Sat. Sep 30th, 2023

Layoffs being planned in the Bay Area have more than doubled over the last seven days, a forbidding new indicator of the economic fallout that’s being unleashed by the coronavirus amid government-imposed lockdowns throughout the region.

From March 15, the time when government agencies began to lock down the economy in California to combat the widening coronavirus, employers have warned state officials of plans to chop roughly 44,400 jobs in the Bay Area, this news organization’s review of public records stretching over a one-month period shows.

As of April 8, the state’s Employment Development Department had received layoff notices announcing a combined total of 21,600 job cuts in the Bay Area, the analysis of the state government records shows.

But as of April 15, that number had skyrocketed and more than doubled to 44,400 — an increase of 22,800 in a single week.

State and local government officials have ordered wide-ranging programs, such as shelter in place mandates, that have forced an array of businesses to shut their doors, dismiss workers, and furlough employees.

For the first time, huge layoffs battered construction companies and movie theaters in the Bay Area, the EDD filings show.

At least eight construction companies have now filed notices of job cuts in the Bay Area, affecting a combined 1,345 in job losses.

Movie theater operators have decided to eliminate slightly more than 1,300 jobs in the Bay Area, this news organization’s analysis of the EDD filings shows. Those numbers were driven largely by employment cutbacks by the Cinemark movie chain at 21 Bay Area locations.

The Cinemark chain alone has laid off more than 930 workers in the Bay Area, the official WARN notices to the EDD show.

The two largest movie theater layoffs in recent weeks were at the relatively new Veranda Luxe Cinema in Concord with a loss of 140 jobs, and Cinemark’s Century 25 Union Landing in Union City, with employment cutbacks totaling 119.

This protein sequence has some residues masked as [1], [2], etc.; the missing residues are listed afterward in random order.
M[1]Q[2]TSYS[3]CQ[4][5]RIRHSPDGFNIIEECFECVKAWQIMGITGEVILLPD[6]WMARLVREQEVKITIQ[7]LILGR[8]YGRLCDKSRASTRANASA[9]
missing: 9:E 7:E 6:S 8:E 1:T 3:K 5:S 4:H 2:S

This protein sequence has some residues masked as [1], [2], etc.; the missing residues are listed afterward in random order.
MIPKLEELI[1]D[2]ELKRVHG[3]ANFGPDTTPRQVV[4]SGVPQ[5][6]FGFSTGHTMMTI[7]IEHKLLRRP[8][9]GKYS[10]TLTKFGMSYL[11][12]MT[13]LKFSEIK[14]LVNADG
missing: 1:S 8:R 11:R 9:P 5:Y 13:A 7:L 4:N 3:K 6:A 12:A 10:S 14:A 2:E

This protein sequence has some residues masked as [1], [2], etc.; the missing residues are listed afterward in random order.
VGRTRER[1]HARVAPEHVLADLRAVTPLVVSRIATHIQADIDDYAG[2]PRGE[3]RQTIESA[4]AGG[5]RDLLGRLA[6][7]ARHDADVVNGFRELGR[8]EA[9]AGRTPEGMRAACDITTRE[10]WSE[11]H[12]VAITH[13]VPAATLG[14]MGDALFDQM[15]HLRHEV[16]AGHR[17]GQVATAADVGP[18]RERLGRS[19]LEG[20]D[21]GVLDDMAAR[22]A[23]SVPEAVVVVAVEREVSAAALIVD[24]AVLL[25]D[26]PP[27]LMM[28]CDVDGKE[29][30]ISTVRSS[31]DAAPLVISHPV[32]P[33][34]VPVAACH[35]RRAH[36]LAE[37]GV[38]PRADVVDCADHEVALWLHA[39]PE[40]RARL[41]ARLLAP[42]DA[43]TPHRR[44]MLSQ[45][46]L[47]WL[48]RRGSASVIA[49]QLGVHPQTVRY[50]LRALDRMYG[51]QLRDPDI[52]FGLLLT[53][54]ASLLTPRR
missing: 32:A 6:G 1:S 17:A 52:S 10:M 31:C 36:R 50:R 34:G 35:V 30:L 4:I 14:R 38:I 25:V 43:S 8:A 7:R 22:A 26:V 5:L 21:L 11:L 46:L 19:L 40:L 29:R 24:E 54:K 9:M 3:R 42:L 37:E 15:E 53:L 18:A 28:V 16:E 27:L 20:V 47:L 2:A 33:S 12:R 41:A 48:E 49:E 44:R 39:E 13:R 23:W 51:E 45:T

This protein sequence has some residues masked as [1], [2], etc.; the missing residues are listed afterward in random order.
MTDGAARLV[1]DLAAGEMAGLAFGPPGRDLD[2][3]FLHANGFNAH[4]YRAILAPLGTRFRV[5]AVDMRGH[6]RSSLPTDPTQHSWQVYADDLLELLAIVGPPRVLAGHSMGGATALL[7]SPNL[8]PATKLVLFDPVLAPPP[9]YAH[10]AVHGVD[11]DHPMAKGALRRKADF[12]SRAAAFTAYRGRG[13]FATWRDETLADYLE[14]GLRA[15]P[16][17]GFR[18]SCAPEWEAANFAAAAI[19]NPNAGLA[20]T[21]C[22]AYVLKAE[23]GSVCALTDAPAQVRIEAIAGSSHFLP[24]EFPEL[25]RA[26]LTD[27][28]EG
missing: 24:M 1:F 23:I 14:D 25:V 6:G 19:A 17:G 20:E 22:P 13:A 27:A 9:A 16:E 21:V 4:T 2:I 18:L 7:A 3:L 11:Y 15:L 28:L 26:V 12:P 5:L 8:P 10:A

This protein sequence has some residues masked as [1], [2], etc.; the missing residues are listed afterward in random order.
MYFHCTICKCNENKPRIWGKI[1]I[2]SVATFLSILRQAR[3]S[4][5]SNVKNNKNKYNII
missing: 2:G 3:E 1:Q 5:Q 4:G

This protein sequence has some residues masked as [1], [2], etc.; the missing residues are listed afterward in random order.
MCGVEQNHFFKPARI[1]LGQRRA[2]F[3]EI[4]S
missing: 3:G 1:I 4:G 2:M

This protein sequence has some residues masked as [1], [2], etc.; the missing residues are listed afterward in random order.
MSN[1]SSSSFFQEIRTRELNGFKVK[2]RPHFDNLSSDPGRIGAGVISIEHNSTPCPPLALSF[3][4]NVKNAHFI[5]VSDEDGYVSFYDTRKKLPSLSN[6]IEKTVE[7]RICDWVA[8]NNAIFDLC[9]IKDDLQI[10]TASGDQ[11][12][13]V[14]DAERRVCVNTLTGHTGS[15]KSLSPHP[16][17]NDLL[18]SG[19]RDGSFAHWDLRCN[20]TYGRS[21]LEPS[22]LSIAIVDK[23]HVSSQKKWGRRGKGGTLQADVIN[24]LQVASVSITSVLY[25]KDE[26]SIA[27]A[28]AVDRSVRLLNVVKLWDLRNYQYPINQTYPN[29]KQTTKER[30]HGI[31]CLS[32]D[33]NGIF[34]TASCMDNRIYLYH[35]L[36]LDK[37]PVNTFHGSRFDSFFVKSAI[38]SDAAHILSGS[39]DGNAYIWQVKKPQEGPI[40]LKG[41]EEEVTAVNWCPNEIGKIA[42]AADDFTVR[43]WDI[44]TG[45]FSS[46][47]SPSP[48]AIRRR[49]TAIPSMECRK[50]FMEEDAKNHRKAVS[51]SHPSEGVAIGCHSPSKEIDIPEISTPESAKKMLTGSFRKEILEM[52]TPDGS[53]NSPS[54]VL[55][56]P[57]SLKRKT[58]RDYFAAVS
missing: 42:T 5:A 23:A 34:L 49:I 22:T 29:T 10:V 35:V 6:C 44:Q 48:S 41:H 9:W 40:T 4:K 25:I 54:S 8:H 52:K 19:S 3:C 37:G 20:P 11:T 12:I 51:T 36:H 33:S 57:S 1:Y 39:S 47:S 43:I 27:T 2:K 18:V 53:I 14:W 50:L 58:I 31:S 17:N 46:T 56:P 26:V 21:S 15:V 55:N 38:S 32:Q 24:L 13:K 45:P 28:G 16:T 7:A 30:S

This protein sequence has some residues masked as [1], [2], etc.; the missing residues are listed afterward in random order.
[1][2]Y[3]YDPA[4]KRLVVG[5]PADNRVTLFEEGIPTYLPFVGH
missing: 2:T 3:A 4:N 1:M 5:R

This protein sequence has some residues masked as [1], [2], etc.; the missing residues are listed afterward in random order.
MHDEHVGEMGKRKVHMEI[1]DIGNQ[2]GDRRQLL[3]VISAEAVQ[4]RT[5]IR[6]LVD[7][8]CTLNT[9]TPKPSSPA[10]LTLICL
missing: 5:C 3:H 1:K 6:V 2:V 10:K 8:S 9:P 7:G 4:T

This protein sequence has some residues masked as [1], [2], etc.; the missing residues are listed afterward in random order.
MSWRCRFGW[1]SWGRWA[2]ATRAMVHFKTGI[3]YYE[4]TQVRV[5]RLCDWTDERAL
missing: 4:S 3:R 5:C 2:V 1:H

The official WARN notices don’t provide a complete picture of the staffing reductions in the Bay Area, however. The actual number of layoffs could easily be greater than the formal filings with the EDD. Case in point: Temporary work, such as that performed by thousands of construction crews on residential or commercial projects, might not require a WARN notice, even if the worker was dismissed from the job.

Numerous construction endeavors, primarily those related to the development of office buildings, retail sites, industrial centers, or residential projects that have no affordable housing component, have been halted by state or local orders.

The largest of the recent construction-related layoffs in recent weeks was undertaken by Redwood City-based general contractor DPR Construction, which dismissed 715 workers in a temporary layoff.

Other major construction layoffs: Sunnyvale-based Level 10 Construction laid off 158 workers and De Anza Tile in Fremont laid off 127. Those also are described as temporary.

In the first comprehensive economic report that detailed the impact of the coronavirus on the Bay Area job market, the state EDD reported on April 17 that the Bay Area lost 27,200 jobs during March, while California shed 99,500 positions.

Hotels, restaurants, beverage places, arts facilities, and entertainment centers lost a total of 17,600 jobs during March in the Bay Area — a shocking 65 percent of the 27,200 positions the nine-county region lost last month, according to a Beacon Economics and UC Riverside assessment of the EDD figures.



By Arlene Huff

Arlene Huff is the founding member of Golden State Online. Before that She was a general assignment reporter. A native Californian, she graduated from the University of California with a degree in medical anthropology and global health. She currently lives in Los Angeles.

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